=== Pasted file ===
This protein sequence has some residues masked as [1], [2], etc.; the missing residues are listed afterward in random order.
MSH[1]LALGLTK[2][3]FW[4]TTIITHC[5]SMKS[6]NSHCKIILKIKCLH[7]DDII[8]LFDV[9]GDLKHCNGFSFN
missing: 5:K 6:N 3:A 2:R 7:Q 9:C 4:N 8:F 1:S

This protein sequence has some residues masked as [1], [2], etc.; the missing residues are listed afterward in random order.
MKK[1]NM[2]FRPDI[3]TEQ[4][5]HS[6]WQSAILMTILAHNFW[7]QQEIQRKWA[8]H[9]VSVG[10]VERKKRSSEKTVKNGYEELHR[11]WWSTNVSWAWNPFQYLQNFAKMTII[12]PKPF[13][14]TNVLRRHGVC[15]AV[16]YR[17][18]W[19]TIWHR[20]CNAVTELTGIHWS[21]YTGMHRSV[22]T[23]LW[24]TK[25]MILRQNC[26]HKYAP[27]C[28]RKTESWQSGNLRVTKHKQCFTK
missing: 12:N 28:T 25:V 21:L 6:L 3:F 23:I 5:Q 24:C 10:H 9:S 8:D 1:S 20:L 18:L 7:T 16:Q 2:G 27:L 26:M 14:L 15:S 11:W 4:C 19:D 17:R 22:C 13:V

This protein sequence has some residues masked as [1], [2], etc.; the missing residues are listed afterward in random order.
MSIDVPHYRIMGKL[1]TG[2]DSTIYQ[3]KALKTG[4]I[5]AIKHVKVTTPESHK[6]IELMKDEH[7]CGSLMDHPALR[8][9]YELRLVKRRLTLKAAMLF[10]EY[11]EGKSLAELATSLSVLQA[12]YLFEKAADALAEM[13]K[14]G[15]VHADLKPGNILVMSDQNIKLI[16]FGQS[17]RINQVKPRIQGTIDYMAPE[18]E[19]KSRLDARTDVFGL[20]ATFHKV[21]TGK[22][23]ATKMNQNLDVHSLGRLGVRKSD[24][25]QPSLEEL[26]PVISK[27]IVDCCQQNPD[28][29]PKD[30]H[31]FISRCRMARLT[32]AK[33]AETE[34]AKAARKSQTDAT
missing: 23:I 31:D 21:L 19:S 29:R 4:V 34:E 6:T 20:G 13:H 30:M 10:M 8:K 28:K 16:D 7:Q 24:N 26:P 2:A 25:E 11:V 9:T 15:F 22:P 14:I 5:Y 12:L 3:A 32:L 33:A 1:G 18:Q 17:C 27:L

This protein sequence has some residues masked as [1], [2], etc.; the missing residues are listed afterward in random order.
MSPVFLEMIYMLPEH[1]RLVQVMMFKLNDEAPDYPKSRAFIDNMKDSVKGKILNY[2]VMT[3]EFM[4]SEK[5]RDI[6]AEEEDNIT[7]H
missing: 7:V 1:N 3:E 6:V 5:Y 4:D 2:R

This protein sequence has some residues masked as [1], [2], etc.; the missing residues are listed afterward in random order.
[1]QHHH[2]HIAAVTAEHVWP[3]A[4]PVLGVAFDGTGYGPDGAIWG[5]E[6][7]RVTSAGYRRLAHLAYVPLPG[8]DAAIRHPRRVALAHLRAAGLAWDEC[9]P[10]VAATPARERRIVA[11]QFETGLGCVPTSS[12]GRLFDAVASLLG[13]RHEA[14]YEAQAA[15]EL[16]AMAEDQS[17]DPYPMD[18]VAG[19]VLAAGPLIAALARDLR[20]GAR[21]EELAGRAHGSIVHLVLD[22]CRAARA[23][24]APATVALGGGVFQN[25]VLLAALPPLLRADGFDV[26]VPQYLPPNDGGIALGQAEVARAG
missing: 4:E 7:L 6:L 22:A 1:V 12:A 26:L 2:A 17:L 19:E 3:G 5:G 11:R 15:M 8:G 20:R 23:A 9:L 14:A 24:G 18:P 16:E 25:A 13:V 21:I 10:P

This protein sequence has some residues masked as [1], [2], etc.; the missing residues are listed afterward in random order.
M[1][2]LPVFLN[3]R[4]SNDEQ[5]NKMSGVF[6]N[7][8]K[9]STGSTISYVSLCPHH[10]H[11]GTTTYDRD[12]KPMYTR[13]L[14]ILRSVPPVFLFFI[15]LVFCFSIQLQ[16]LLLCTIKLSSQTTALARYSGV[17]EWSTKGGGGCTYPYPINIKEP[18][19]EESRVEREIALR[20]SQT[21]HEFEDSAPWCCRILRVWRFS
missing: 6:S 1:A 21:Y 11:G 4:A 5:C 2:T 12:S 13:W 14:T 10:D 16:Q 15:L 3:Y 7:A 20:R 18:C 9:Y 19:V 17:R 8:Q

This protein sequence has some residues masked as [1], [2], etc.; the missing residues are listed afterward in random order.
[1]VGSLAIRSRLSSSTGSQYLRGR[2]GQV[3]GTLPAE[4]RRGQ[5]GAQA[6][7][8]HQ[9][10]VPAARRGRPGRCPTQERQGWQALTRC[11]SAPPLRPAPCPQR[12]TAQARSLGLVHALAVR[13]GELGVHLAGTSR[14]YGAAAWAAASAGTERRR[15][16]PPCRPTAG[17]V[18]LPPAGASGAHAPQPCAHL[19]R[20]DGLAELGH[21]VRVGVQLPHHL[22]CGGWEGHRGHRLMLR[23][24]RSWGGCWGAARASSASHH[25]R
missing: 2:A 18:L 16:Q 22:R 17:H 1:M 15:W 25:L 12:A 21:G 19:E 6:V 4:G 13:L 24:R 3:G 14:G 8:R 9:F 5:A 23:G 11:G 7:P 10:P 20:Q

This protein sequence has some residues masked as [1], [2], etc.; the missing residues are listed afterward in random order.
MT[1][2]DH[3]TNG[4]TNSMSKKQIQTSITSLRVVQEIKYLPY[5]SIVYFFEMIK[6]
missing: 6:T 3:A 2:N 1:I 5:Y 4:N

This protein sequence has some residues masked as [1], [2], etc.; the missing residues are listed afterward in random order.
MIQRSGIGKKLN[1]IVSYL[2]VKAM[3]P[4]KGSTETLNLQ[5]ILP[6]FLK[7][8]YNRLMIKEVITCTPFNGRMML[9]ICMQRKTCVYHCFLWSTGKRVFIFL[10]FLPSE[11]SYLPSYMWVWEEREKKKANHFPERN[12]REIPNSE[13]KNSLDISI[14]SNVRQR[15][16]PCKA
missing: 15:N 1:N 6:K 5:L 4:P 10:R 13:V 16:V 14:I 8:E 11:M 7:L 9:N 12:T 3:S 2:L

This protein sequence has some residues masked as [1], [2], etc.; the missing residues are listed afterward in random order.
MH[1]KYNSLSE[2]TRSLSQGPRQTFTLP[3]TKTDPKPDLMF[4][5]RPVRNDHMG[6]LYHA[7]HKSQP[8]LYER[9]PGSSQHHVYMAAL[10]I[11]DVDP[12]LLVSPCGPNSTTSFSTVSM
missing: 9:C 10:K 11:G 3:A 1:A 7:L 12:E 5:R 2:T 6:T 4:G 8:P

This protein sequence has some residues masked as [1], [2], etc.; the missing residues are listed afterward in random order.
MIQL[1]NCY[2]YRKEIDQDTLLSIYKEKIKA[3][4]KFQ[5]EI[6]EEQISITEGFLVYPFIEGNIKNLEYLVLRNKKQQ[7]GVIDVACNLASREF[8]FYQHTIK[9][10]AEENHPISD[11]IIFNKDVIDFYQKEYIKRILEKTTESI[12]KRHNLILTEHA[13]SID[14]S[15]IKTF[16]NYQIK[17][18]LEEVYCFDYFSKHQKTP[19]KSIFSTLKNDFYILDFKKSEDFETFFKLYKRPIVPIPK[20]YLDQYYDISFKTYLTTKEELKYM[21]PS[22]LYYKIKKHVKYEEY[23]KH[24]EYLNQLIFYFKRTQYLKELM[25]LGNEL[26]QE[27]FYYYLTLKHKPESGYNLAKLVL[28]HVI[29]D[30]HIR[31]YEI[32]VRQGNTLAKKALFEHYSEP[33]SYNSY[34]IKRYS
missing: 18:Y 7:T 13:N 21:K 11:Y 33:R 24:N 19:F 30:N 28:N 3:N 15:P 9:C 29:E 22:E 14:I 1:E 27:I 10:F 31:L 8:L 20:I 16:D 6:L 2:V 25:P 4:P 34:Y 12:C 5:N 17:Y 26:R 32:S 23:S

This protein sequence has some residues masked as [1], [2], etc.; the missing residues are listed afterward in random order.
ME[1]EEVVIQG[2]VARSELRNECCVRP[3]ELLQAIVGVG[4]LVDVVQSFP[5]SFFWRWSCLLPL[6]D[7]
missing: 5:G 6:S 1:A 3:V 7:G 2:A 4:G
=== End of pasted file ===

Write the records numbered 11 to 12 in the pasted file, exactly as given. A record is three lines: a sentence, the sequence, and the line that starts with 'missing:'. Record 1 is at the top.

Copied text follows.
This protein sequence has some residues masked as [1], [2], etc.; the missing residues are listed afterward in random order.
MIQL[1]NCY[2]YRKEIDQDTLLSIYKEKIKA[3][4]KFQ[5]EI[6]EEQISITEGFLVYPFIEGNIKNLEYLVLRNKKQQ[7]GVIDVACNLASREF[8]FYQHTIK[9][10]AEENHPISD[11]IIFNKDVIDFYQKEYIKRILEKTTESI[12]KRHNLILTEHA[13]SID[14]S[15]IKTF[16]NYQIK[17][18]LEEVYCFDYFSKHQKTP[19]KSIFSTLKNDFYILDFKKSEDFETFFKLYKRPIVPIPK[20]YLDQYYDISFKTYLTTKEELKYM[21]PS[22]LYYKIKKHVKYEEY[23]KH[24]EYLNQLIFYFKRTQYLKELM[25]LGNEL[26]QE[27]FYYYLTLKHKPESGYNLAKLVL[28]HVI[29]D[30]HIR[31]YEI[32]VRQGNTLAKKALFEHYSEP[33]SYNSY[34]IKRYS
missing: 18:Y 7:T 13:N 21:K 11:Y 33:R 24:N 19:F 30:N 28:N 3:N 15:P 9:C 29:E 22:E 14:I 1:E 27:I 10:F 31:L 8:L 20:I 16:D 6:L 2:V 25:P 4:P 34:Y 12:C 5:N 17:Y 26:R 32:S 23:S

This protein sequence has some residues masked as [1], [2], etc.; the missing residues are listed afterward in random order.
ME[1]EEVVIQG[2]VARSELRNECCVRP[3]ELLQAIVGVG[4]LVDVVQSFP[5]SFFWRWSCLLPL[6]D[7]
missing: 5:G 6:S 1:A 3:V 7:G 2:A 4:G